Assad Must Go Remains Official US Policy
by Stephen Lendman
Russia and America are fundamentally at odds on the future of Syria – US imperial arrogance the fundamental issue, defying international law, wanting Assad replaced with a puppet it controls.
On January 6, AP News headlined “US sees Assad staying in Syria until March 2017,” saying:
“An internal US timeline for a best-case Syrian political transition, obtained by The Associated Press, sets a date of March 2017 for Assad to ‘relinquish’ his position as president and for his ‘inner circle’ to depart.”
“That is two months after President Barack Obama leaves office and more than five years after (he) first called for Assad to leave.”
International law is clear and unequivocal. No nation may interfere in the internal affairs of others. Russia supports the right of Syrians alone to decide who’ll lead them.
Washington wants exclusive authority, symbolic of its out-of-control arrogance, waging endless wars to replace sitting governments with ones it controls, serving its own self-interest.
The Obama administration envisions new presidential and parliamentary election in August 2017, effectively wanting Syrians excluded from deciding who’ll lead them.
Assad must go remains official US policy – despite his overwhelming popularity. Syrians won’t tolerate anyone else leading them or foreign interference in their affairs.
In June 2014, Assad was reelected with an 89% majority – in an election independent monitors judged open, free and fair. No one in Syria is popular enough to unseat him electorally.
Nor does he intend stepping down unless Syrians want new leadership – their exclusive right alone to decide either way, firm on wanting him remaining president. He intends to oblige them.
At his Wednesday’s State Department press briefing, spokesman Admiral John Kirby acknowledged Washington’s document was authentic, at the same time downplaying it disingenuously.
Saying this “kind of work is done here at the State Department all the time” – turning truth on its head claiming it doesn’t represent official US policy, just a potential future political process timeline.
At the same time, saying “(o)ur hope and expectation is that the entire (transition) process will start this month.” US policy on Assad remains unchanged.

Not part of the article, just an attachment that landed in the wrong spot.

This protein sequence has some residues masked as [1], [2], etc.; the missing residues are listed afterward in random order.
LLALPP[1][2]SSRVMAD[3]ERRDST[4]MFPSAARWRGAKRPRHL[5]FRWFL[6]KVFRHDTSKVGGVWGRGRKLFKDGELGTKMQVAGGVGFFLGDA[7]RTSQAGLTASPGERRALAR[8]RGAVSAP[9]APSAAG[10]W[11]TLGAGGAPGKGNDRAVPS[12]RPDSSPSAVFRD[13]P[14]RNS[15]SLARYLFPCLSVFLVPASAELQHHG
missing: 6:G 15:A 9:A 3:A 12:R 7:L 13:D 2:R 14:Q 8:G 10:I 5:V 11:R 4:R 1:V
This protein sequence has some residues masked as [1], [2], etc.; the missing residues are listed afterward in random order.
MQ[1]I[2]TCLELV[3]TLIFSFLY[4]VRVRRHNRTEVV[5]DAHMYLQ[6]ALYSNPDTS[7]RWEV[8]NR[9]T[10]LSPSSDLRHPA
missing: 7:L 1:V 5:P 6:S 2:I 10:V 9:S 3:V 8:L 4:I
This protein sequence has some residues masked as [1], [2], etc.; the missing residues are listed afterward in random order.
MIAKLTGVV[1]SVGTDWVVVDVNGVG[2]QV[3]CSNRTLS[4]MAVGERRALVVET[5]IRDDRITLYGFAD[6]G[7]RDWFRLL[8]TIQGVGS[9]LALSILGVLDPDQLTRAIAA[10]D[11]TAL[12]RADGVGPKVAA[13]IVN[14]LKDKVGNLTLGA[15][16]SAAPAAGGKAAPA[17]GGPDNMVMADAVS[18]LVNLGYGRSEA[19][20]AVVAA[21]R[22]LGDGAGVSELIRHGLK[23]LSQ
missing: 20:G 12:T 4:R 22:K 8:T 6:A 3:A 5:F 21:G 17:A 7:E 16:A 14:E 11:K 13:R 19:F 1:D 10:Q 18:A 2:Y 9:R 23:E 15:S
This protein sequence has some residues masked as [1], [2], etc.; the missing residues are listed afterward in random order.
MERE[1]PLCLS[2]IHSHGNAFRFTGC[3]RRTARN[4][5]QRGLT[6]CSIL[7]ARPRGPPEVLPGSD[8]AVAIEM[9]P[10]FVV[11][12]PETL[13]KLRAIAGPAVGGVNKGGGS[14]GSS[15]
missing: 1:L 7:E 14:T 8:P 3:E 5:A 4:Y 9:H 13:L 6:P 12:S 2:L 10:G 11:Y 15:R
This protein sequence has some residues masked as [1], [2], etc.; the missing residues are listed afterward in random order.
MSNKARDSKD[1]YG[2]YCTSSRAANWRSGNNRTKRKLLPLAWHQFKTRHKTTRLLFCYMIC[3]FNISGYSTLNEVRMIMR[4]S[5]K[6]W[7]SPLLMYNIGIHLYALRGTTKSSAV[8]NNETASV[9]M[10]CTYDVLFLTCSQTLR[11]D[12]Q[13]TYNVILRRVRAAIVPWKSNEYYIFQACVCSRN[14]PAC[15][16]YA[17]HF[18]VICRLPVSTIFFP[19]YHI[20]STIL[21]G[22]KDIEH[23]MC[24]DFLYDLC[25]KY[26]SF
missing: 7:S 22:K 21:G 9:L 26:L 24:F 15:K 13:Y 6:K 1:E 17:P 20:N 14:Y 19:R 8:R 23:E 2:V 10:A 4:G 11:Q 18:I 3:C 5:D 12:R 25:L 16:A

Kirby quoted John Kerry, saying “the exact timing of his departure isn’t something that we’re fixated on.”
AP chief diplomatic correspondent Matt Lee challenged Kirby, asking if his “arms (are) a little tired (from holding up) the straw man you put up to knock down?”
Washington won’t “accept North Korea as a nuclear armed state, and yet it is,” said Lee. “You also say this about other things. You say you’ll never accept Crimea as part of Russia.” Reality indicates otherwise.
“Isn’t it time to recognize these things for what they are and not live in (a world of) illusion, or fantasy, where you pretend that things that are, are not?”
Syria is Obama’s war, using ISIS and other terrorists as US imperial foot soldiers. Calling its conflict civil is polar opposite truth.
The vast majority of Syrians want peace, not war. They want exclusive right to choose their leadership and parliamentary members.
They reject foreign interference in their internal affairs. They want no part of Washington imposing its will extrajudicially – fully supported by Russia, Iran and free people everywhere.
Stephen Lendman lives in Chicago. He can be reached at email@example.com.
His new book as editor and contributor is titled “Flashpoint in Ukraine: US Drive for Hegemony Risks WW III.”
Visit his blog site at sjlendman.blogspot.com.
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